In a legal coup against Samsung that’s sure to redound to the benefit of Apple shareholders, a jury in San Jose has awarded the Cupertino-based company $1,049,000,000 in damages (I wrote it out so we could all appreciate just how many zeroes are in that number) on the grounds that the Korean electronics firm violated—sometimes willfully—numerous patented features of popular touchscreen devices designed by Apple.
According to Mashable’s Peter Pachal, the jury found that Samsung had copied a number of key innovations unlawfully: “the ‘bounce-back’ that happens when you scroll to the end of a list, double-tap zoom, pinch-to-zoom as well as the design and iconography on iPhones, iPads and iPod Touches.”
The legal upshot of all this is that many Samsung products could be banned from the US market, though we may not see Samsung devices disappear while the decision is under appeal (I have no idea—any lawyers out there care to comment?). On the bright side, it seems that Samsung’s latest “phablet” will not be affected by the decision (Yes, a phablet—half-smartphone, half-tablet; I am waiting with bated breath for the first half-phablet, half-smartphone to hit the market).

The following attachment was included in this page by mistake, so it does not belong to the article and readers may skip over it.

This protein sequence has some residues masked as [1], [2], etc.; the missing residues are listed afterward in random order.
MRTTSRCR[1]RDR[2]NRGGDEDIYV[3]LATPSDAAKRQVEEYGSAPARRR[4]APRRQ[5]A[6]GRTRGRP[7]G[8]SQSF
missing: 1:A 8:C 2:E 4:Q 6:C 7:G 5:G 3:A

Naturally, the Samsung camp has publicly cried foul about Apple’s legal challenges to their products: they accuse the California company of attempting to stymie competition in the courtroom instead of pouring effort into making better, more appealing products. This is a point brilliantly illustrated by Capt. Picard and the crew of the starship Enterprise in a clever YouTube video about the dangers of the overzealous awarding of patents (Alas, the voice acting is terrible—minus two funny points).
What are your thoughts on the matter? Is Apple justified in taking to the courts to eliminate some of their Android-based competition, or are they trying to corner the tablet and smartphone market by bumping off legitimate challengers? Let’s continue the conversation on Facebook.